Don't dump household discards. Sell them!

Selling secondhand goods, once relegated to flea markets, is now making inroads into e-commerce.

Shanghai white-collar worker Dora Cai looked around her home and decided she had an awful lot of stuff she no longer needed. What to do with it?

An online app called Idlefish (Xian Yu) gave her the answer. It’s a platform where secondhand goods are traded.

Cai took pictures of everything she was willing to part with, including a full set of “Sailor Moon” manga, a brand-new box of colored pencils and some unopened cosmetics.

“Most of these things I either bought on impulse or won in lucky draws,” she says. “I didn’t want to throw them out because many of these things are still quite new. I may not want them anymore, but I reckoned there might be someone who did.”

Most online selling in China is focused on new merchandise. It’s a roaring business in the nation. Selling secondhand goods, once relegated to flea markets, is now making inroads into e-commerce.

Over the course of a few months, Cai sold more than 10 goods on the Alibaba-managed website. Other items are still up for sale. “It seems that clothes are the least popular items,” she says. “I think eventually I’ll have to sell them by weight, say, 20 yuan (US$2.95) for half a kilogram of secondhand clothes.”

Cai, 29, who works for one of China’s largest banks, says she has friends and work colleagues who love browsing through secondhand trading apps looking for bargains. Some put personal possessions they no longer want up for sale.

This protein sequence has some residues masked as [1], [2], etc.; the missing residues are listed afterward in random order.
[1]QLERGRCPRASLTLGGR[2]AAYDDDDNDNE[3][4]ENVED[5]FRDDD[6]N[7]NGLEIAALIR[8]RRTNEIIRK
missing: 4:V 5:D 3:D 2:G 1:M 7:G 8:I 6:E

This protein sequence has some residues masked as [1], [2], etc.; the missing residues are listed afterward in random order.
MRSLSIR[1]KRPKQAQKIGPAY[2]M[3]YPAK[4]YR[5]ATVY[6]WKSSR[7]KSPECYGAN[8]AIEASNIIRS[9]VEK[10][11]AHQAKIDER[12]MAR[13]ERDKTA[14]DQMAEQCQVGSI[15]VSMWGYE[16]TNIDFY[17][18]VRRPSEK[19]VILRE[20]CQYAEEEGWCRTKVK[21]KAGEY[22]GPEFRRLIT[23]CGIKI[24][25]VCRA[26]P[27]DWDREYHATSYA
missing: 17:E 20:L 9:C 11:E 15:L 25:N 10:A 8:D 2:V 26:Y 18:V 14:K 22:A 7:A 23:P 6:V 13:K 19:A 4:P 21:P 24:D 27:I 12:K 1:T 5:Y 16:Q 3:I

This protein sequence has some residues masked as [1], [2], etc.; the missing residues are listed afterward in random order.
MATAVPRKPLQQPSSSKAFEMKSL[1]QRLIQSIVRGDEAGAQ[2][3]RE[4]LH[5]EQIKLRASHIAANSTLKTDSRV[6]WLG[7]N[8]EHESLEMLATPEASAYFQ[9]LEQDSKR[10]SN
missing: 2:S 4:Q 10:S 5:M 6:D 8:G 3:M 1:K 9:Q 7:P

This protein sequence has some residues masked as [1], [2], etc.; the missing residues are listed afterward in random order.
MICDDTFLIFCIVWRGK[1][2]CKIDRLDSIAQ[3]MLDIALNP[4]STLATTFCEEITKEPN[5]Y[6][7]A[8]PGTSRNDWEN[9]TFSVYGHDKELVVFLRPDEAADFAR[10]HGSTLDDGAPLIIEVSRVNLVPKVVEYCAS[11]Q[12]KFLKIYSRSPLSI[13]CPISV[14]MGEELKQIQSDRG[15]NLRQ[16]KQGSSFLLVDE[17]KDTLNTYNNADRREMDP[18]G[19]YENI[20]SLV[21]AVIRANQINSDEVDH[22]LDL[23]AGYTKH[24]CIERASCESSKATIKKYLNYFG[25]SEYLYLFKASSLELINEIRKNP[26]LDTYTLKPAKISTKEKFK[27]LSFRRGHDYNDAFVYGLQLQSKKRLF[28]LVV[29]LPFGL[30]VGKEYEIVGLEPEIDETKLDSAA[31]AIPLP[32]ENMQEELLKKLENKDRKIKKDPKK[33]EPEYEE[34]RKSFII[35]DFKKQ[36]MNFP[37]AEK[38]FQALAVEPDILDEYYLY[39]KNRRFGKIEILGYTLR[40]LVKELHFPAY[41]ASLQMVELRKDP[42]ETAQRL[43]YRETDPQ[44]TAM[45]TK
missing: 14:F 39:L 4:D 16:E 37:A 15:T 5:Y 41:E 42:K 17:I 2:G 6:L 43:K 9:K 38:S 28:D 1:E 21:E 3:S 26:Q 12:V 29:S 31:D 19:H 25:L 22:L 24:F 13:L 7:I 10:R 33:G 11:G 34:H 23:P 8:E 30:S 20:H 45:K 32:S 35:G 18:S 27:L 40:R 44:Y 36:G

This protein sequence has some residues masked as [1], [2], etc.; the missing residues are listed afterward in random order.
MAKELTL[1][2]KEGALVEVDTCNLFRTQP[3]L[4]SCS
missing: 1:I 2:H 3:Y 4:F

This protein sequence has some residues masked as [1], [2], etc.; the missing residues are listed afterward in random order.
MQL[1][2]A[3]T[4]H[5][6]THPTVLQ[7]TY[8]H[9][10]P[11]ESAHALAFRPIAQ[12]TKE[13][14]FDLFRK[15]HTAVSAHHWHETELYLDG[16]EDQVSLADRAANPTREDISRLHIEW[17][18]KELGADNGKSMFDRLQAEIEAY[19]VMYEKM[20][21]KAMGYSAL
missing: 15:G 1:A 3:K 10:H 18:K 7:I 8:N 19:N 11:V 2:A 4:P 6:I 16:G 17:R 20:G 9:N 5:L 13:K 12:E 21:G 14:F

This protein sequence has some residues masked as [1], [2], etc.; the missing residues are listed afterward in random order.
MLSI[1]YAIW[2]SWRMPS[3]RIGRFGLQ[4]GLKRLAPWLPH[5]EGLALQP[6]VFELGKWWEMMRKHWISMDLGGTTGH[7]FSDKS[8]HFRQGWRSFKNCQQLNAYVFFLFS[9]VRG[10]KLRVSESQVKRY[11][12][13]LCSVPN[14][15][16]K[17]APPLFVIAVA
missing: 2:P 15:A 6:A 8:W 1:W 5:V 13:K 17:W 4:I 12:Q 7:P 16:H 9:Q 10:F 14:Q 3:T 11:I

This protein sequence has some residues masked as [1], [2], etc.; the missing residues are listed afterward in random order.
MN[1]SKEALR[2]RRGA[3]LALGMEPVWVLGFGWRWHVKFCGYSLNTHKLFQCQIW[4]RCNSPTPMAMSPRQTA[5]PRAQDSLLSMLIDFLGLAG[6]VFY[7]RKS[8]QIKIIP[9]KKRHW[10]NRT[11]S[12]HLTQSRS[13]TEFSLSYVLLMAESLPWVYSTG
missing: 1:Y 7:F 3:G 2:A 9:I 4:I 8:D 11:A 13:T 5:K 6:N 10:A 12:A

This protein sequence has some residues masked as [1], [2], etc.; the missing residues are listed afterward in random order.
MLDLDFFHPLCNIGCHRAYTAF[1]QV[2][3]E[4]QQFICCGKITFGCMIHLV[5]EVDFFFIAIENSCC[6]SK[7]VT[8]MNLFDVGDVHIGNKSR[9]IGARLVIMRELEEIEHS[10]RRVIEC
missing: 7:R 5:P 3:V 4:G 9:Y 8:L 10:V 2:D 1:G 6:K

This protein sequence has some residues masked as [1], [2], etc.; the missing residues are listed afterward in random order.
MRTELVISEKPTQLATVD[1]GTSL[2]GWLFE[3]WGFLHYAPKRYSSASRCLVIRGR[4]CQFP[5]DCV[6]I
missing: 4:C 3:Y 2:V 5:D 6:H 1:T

“In fact, not many people really sell things that they possess,” Cai says. “They tend to think that they will come to regret the sale later. If they do decide to sell something, they may either offer a discount or even ask the original price.”


Idlefish (Xian Yu) is a platform where secondhand goods are traded.

Cai says she sells more than she buys on secondhand sites. Her best buys are concert tickets. “There are always people who cannot go to a concert after buying the tickets, and they are willing to sell them at low prices,” she says. “So when I want to go to a concert, I first check the secondhand apps.”

With the concepts of recycling and environmental protection actively promoted in China nowadays, more people are taking a new attitude toward secondhand goods. In the past, used goods were considered a bit low-life. People tended to be reluctant to buy secondhand stuff because it carried a certain stigma.

But that is changing. According to the China Center for Internet Economy Research, over 76 million people are registered at secondhand trading platforms, an increase of about 55 percent from a year earlier.

Users can put almost anything up for sale, as long as it’s legal. The variety of goods on offer is extensive, sometimes quite unusual.

For example, on Idlefish, a user with the screen name “FishMcDull” once sold the pull-tab of a beer can for 200 yuan. Not any ordinary pull-tab. This one had information on it promising the holder a trip on a cruise ship. “FushMcDull” said she didn’t have time to go on the trip.

Another user said he wanted to sell his dog’s fur, and buyers could use it to make felt toys. He claimed that he would “give the dog a belly rub” if an order was placed to ensure that the fur was freshly cut. The offer had no takers.